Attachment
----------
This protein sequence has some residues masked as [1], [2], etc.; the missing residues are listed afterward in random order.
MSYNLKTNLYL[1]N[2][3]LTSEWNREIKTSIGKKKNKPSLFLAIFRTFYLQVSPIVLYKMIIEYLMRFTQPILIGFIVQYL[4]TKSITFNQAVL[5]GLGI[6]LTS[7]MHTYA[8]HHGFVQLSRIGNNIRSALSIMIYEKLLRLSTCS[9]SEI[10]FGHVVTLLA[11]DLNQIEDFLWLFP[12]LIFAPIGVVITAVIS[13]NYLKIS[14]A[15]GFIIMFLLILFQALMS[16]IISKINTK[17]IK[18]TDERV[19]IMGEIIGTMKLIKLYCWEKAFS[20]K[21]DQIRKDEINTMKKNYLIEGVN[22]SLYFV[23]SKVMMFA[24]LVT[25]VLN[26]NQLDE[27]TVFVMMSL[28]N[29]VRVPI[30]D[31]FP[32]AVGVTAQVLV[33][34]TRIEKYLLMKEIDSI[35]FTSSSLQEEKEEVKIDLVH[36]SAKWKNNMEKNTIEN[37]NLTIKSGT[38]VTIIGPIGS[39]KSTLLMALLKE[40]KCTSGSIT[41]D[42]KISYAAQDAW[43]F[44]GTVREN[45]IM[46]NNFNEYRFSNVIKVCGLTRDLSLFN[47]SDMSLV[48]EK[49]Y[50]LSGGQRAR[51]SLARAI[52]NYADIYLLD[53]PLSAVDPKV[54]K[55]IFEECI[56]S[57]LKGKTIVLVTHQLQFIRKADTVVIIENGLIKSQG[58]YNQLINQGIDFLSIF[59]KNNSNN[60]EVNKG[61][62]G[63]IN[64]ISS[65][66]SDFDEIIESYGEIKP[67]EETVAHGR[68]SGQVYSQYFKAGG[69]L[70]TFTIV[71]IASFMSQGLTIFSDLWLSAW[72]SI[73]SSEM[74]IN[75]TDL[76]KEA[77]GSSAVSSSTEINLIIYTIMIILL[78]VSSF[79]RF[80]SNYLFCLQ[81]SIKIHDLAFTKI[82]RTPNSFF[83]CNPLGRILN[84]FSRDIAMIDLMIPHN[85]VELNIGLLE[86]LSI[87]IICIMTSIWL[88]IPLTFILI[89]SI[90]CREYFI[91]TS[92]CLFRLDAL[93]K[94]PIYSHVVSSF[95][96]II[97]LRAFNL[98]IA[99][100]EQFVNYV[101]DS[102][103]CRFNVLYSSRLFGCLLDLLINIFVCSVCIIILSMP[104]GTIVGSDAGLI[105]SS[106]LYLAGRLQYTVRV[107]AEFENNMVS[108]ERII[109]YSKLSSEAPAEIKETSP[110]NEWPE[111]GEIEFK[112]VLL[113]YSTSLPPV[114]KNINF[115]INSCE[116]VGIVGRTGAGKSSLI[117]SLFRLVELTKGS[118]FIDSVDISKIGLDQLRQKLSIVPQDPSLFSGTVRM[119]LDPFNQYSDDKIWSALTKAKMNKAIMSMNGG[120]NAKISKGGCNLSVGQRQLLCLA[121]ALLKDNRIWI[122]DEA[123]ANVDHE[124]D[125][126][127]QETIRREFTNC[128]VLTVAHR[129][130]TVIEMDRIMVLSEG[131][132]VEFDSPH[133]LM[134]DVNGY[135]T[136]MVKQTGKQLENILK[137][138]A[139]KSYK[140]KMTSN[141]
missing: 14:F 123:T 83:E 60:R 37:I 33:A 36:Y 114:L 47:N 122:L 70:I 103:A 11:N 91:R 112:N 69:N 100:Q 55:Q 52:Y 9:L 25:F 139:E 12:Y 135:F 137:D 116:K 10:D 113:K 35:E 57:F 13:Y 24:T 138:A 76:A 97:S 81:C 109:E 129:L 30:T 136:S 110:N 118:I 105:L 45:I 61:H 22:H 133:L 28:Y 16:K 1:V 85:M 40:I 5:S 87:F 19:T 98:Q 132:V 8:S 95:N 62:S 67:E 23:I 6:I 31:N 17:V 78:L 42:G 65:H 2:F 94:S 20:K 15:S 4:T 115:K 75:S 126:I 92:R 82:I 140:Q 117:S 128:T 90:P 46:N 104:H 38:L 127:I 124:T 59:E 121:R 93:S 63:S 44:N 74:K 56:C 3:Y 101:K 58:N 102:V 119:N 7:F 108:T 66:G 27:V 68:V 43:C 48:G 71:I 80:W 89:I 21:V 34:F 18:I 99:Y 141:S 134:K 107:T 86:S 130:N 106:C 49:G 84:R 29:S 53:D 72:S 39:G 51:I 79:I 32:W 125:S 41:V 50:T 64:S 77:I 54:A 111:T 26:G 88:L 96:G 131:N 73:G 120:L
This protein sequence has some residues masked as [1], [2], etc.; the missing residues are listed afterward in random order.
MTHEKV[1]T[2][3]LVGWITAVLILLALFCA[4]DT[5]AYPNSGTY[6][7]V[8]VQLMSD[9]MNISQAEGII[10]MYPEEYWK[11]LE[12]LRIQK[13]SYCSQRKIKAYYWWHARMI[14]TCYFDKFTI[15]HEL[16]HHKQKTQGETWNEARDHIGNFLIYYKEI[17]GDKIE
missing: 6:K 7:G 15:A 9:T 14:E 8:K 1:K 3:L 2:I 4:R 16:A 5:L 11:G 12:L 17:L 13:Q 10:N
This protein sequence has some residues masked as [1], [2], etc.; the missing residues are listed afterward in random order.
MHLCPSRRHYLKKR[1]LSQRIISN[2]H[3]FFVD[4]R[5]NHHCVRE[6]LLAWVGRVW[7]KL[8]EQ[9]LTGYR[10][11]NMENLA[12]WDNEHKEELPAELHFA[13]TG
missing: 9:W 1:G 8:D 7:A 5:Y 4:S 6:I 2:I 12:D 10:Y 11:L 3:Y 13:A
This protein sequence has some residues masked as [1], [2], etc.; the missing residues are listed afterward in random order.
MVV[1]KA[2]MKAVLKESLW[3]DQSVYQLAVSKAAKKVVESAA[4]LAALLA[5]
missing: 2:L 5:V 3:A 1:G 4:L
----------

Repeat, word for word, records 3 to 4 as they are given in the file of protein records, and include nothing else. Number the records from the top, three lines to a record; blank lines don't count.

This protein sequence has some residues masked as [1], [2], etc.; the missing residues are listed afterward in random order.
MHLCPSRRHYLKKR[1]LSQRIISN[2]H[3]FFVD[4]R[5]NHHCVRE[6]LLAWVGRVW[7]KL[8]EQ[9]LTGYR[10][11]NMENLA[12]WDNEHKEELPAELHFA[13]TG
missing: 9:W 1:G 8:D 7:A 5:Y 4:S 6:I 2:I 12:D 10:Y 11:L 3:Y 13:A
This protein sequence has some residues masked as [1], [2], etc.; the missing residues are listed afterward in random order.
MVV[1]KA[2]MKAVLKESLW[3]DQSVYQLAVSKAAKKVVESAA[4]LAALLA[5]
missing: 2:L 5:V 3:A 1:G 4:L